1. Limited time only! Sign up for a free 30min personal tutor trial with Chegg Tutors
    Dismiss Notice
Dismiss Notice
Join Physics Forums Today!
The friendliest, high quality science and math community on the planet! Everyone who loves science is here!

Homework Help: Nucleophilic substitution question!

  1. Mar 12, 2008 #1
    1. The problem statement, all variables and given/known data

    I have these compounds, and I have to predict which one will undergo unimolecular substitution reaction the fastest. And which one will undergo it the slowest.

    3 bromo cyclohexene
    1 bromo cyclohexene
    4 bromo cyclohexene
    2 bromo hexane (not cyclohexane/ene)
    The solvent is a combination of Ethanol and Silver Nitrate.

    So I'm definately sure this reaction will proceed SN1. I am also unsure of this: what causes the leaving group to leave in a SN1 reaction? . I know a good leaving group is stable because it's large. And in SN2 a leaving group 'leaves' because you have a backside attack by a nucleophile.

    2. Relevant equations


    3. The attempt at a solution

    Fastest: I'm guessing 2 bromo hexane will react the fastest, because when you get it's carbocation, the carbon bearing that cation is 2* substituted.

    The rest: I'm not sure about the others. You get a cycloalkene carbocation in each one. But they all have six carbons. They all seem to be 2* substitued.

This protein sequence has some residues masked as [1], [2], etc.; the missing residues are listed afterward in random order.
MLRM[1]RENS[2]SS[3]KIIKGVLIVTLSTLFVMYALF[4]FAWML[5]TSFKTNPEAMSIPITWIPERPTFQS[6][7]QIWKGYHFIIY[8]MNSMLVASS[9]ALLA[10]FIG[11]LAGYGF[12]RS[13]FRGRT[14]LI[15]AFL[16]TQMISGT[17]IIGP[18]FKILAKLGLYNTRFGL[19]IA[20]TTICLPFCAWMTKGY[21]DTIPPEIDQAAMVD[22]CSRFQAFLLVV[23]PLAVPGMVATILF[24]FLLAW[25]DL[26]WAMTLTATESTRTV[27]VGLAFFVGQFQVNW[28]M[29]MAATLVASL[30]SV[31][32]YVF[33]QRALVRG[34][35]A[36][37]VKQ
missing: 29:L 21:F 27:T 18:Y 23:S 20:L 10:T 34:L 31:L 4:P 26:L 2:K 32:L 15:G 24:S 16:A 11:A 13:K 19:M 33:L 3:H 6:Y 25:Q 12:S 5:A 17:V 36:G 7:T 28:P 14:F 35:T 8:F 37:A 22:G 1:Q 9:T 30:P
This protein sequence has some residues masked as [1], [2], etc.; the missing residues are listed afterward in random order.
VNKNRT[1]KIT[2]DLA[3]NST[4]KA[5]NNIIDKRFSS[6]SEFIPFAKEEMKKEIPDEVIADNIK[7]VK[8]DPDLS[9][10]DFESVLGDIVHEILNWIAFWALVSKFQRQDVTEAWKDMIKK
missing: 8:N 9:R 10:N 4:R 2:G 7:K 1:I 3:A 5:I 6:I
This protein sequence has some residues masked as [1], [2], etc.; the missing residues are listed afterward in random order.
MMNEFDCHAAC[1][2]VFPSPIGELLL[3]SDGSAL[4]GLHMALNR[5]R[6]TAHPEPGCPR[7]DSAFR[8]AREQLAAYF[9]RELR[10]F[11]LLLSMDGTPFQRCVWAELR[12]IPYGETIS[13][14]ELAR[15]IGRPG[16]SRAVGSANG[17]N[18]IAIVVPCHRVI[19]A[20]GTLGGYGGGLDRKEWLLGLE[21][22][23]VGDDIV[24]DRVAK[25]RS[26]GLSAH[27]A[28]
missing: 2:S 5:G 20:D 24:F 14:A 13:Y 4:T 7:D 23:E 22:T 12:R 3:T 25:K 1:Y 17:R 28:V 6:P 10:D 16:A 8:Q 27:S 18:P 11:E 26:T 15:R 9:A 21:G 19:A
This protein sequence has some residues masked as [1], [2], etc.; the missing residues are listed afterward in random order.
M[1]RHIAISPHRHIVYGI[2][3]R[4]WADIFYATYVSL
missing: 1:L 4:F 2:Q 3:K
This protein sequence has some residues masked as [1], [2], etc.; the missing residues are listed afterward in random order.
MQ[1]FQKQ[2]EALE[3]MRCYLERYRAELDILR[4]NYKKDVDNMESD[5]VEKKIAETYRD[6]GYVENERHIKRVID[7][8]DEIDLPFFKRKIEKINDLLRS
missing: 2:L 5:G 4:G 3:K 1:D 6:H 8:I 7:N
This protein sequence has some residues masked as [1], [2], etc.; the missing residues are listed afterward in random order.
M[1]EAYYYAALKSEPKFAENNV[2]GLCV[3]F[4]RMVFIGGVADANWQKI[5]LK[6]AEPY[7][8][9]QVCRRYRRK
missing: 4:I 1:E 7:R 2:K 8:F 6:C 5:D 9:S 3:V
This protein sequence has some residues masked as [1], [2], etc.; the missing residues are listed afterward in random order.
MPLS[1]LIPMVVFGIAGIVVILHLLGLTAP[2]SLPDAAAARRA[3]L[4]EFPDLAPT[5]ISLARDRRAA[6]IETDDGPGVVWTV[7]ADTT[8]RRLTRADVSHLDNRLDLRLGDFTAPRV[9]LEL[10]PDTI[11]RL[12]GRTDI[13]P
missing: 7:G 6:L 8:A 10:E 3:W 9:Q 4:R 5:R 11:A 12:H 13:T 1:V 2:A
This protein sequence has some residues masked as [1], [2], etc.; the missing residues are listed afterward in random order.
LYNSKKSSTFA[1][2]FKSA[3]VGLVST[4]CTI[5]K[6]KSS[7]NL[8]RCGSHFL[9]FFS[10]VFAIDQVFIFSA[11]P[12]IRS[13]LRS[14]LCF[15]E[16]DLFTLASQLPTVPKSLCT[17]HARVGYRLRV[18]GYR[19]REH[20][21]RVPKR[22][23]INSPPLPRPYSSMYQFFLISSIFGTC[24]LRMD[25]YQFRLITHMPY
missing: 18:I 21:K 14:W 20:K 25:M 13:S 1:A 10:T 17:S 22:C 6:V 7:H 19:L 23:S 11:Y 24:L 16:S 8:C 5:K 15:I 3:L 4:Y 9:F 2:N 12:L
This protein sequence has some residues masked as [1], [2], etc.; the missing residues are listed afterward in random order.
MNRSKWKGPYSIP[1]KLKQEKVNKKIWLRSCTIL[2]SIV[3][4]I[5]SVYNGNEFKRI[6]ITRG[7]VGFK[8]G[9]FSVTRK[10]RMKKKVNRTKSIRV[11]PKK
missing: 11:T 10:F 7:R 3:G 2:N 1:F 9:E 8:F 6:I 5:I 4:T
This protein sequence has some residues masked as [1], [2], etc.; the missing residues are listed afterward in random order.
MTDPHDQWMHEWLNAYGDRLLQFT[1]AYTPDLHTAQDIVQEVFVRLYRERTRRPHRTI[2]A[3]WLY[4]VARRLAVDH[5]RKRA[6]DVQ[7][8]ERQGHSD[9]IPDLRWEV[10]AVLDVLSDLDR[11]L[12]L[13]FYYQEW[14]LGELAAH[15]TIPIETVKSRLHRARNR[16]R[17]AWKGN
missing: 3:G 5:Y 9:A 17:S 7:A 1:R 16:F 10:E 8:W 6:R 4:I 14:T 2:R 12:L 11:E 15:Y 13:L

2. jcsd
  3. Mar 13, 2008 #2
    Don't forget resonance, which can confer additional stability to carbocations. This effect is often stronger than that of substitution.
  4. Mar 13, 2008 #3
    It is an Sn1 reaction, and one that is frequently used in labs. Leaving groups are usually substituents on a molecule that benefit less from being a substituent than just taking the electrons from the bond and becoming independent. For example, -OH is a bad leaving group because if it detaches from the molecule, it takes the electrons from the bond to create a hydroxide ion, which is very unstable (quick to react with something), so it would rather stay put. -OH2+, on the other hand, is a good leaving group because it will become H20, which is much more stable.
Share this great discussion with others via Reddit, Google+, Twitter, or Facebook